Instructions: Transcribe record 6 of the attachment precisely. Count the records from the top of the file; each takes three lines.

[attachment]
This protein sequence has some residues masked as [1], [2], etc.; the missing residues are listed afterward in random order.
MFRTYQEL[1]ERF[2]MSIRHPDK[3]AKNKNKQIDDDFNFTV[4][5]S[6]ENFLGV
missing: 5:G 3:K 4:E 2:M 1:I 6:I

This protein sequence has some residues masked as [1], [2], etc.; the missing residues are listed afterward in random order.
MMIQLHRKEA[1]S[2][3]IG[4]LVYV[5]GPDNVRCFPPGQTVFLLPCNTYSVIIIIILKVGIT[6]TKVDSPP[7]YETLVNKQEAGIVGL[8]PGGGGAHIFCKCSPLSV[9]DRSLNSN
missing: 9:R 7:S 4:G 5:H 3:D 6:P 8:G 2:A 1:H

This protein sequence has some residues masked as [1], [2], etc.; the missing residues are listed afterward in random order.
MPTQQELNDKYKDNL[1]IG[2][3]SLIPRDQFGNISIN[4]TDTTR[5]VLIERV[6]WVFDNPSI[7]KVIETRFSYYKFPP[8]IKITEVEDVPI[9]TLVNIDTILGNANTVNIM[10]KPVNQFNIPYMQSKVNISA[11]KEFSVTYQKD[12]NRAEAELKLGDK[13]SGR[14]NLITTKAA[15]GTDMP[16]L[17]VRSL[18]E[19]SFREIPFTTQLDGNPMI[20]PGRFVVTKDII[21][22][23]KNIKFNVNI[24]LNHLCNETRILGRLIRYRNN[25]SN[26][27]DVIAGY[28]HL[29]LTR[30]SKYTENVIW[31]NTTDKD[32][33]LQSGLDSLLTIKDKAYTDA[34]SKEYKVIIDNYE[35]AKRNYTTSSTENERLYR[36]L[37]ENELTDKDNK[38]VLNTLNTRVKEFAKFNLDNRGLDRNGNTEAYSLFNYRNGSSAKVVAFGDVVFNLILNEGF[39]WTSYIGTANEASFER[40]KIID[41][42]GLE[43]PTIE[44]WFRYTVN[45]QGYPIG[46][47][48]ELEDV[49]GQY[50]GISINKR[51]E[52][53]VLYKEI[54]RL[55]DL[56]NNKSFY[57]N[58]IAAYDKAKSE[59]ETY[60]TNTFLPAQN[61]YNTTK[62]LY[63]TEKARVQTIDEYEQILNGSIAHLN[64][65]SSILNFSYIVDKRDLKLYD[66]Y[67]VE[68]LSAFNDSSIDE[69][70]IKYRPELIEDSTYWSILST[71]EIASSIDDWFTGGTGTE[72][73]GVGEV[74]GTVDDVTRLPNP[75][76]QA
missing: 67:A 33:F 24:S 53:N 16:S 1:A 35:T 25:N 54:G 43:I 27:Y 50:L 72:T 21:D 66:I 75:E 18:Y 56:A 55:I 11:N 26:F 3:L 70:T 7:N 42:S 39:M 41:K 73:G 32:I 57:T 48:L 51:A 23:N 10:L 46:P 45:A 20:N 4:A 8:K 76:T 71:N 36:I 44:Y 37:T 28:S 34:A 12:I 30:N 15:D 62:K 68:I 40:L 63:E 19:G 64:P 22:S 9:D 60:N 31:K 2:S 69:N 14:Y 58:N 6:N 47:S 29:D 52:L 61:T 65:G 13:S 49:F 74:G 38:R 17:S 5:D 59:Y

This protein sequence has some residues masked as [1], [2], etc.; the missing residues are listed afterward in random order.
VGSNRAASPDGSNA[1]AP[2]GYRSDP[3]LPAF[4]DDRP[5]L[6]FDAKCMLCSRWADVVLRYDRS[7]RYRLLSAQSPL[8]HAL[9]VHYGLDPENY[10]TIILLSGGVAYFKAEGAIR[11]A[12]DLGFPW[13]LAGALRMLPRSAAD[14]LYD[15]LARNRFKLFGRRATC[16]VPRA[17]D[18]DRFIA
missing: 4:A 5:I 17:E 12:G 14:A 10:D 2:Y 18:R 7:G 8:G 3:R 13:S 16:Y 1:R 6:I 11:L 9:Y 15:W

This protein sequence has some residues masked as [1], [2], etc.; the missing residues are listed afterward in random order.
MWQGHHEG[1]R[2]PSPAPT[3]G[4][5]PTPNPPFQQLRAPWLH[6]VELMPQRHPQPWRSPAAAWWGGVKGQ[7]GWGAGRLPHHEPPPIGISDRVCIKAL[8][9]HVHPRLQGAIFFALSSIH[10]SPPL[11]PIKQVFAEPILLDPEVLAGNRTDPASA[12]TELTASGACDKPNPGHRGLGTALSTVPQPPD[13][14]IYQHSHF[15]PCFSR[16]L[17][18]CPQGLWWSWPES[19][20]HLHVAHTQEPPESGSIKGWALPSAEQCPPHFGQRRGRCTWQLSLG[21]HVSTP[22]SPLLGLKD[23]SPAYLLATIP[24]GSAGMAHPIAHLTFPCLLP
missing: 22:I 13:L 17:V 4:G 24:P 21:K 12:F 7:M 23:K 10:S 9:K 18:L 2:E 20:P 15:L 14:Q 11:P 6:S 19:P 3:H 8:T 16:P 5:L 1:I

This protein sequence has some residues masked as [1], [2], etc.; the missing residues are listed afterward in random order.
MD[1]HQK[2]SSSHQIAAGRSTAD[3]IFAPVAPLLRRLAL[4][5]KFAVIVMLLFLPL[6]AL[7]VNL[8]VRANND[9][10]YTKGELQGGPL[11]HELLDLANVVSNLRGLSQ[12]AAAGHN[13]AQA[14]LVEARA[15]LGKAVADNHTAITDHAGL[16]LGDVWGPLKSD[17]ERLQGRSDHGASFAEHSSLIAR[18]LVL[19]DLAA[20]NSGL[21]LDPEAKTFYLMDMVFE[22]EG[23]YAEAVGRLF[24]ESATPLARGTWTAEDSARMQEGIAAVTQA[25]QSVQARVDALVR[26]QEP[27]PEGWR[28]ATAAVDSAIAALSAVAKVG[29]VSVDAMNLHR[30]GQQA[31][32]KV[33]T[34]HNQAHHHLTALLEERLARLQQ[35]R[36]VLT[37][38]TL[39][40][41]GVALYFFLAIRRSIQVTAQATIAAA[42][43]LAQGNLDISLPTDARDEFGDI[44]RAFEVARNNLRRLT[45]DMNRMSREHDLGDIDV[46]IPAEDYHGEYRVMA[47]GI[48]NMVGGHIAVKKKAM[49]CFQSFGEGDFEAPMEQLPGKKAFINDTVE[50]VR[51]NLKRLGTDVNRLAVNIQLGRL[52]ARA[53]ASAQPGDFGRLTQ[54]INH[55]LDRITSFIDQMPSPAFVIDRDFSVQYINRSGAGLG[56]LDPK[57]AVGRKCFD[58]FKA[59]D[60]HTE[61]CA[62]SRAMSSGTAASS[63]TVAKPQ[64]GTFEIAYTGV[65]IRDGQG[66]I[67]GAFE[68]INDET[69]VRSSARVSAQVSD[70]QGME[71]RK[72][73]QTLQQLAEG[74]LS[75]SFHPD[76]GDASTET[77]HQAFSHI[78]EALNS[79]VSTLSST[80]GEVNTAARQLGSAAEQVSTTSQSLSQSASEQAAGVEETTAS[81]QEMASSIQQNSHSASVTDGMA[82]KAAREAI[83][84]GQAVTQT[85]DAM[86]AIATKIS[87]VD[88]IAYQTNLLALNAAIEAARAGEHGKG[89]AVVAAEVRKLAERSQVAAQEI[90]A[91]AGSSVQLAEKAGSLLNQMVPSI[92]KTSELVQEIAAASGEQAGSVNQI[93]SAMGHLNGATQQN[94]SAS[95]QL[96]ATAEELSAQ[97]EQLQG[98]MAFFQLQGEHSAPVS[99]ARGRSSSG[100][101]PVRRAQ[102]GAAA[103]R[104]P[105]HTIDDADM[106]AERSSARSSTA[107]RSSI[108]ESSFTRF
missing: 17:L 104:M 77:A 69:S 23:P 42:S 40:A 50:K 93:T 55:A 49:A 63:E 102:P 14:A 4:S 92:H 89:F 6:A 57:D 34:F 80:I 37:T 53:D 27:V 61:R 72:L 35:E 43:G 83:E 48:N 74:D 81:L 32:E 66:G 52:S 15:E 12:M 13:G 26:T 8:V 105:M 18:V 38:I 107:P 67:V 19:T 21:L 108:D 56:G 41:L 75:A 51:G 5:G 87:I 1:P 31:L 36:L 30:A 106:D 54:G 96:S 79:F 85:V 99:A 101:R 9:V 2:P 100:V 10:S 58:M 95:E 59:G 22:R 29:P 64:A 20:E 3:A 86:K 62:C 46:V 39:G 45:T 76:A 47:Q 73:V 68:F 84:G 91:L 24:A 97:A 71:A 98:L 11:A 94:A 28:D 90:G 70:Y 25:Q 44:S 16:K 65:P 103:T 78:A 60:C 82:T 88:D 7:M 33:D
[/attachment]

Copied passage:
This protein sequence has some residues masked as [1], [2], etc.; the missing residues are listed afterward in random order.
MD[1]HQK[2]SSSHQIAAGRSTAD[3]IFAPVAPLLRRLAL[4][5]KFAVIVMLLFLPL[6]AL[7]VNL[8]VRANND[9][10]YTKGELQGGPL[11]HELLDLANVVSNLRGLSQ[12]AAAGHN[13]AQA[14]LVEARA[15]LGKAVADNHTAITDHAGL[16]LGDVWGPLKSD[17]ERLQGRSDHGASFAEHSSLIAR[18]LVL[19]DLAA[20]NSGL[21]LDPEAKTFYLMDMVFE[22]EG[23]YAEAVGRLF[24]ESATPLARGTWTAEDSARMQEGIAAVTQA[25]QSVQARVDALVR[26]QEP[27]PEGWR[28]ATAAVDSAIAALSAVAKVG[29]VSVDAMNLHR[30]GQQA[31][32]KV[33]T[34]HNQAHHHLTALLEERLARLQQ[35]R[36]VLT[37][38]TL[39][40][41]GVALYFFLAIRRSIQVTAQATIAAA[42][43]LAQGNLDISLPTDARDEFGDI[44]RAFEVARNNLRRLT[45]DMNRMSREHDLGDIDV[46]IPAEDYHGEYRVMA[47]GI[48]NMVGGHIAVKKKAM[49]CFQSFGEGDFEAPMEQLPGKKAFINDTVE[50]VR[51]NLKRLGTDVNRLAVNIQLGRL[52]ARA[53]ASAQPGDFGRLTQ[54]INH[55]LDRITSFIDQMPSPAFVIDRDFSVQYINRSGAGLG[56]LDPK[57]AVGRKCFD[58]FKA[59]D[60]HTE[61]CA[62]SRAMSSGTAASS[63]TVAKPQ[64]GTFEIAYTGV[65]IRDGQG[66]I[67]GAFE[68]INDET[69]VRSSARVSAQVSD[70]QGME[71]RK[72][73]QTLQQLAEG[74]LS[75]SFHPD[76]GDASTET[77]HQAFSHI[78]EALNS[79]VSTLSST[80]GEVNTAARQLGSAAEQVSTTSQSLSQSASEQAAGVEETTAS[81]QEMASSIQQNSHSASVTDGMA[82]KAAREAI[83][84]GQAVTQT[85]DAM[86]AIATKIS[87]VD[88]IAYQTNLLALNAAIEAARAGEHGKG[89]AVVAAEVRKLAERSQVAAQEI[90]A[91]AGSSVQLAEKAGSLLNQMVPSI[92]KTSELVQEIAAASGEQAGSVNQI[93]SAMGHLNGATQQN[94]SAS[95]QL[96]ATAEELSAQ[97]EQLQG[98]MAFFQLQGEHSAPVS[99]ARGRSSSG[100][101]PVRRAQ[102]GAAA[103]R[104]P[105]HTIDDADM[106]AERSSARSSTA[107]RSSI[108]ESSFTRF
missing: 17:L 104:M 77:A 69:S 23:P 42:S 40:A 50:K 93:T 55:A 49:A 63:E 102:P 14:A 4:S 92:H 89:F 6:A 57:D 34:F 80:I 37:T 53:D 27:V 61:R 72:L 35:E 43:G 83:E 48:N 74:D 81:L 32:E 66:G 52:S 15:E 12:M 13:G 26:T 8:V 105:M 18:V 38:I 107:P 67:V 19:T 21:L 108:D 56:G 41:L 75:A 51:G 5:G 87:I 1:P 31:L 36:L 30:A 106:D 54:G 96:S 79:F 85:V 99:A 101:R 9:V 2:P 100:V 10:S 58:M 95:E 59:G 22:R 29:P 64:A 20:E 3:A 86:K 62:C 46:V 39:G 45:T 76:A 47:Q 73:V 68:F 84:G 91:L 24:A 97:A 71:A 98:L 11:A 94:A 28:D 90:G 70:Y 25:Q 44:S 16:K 65:P 103:T 78:A 60:C 82:T 88:D 7:M 33:D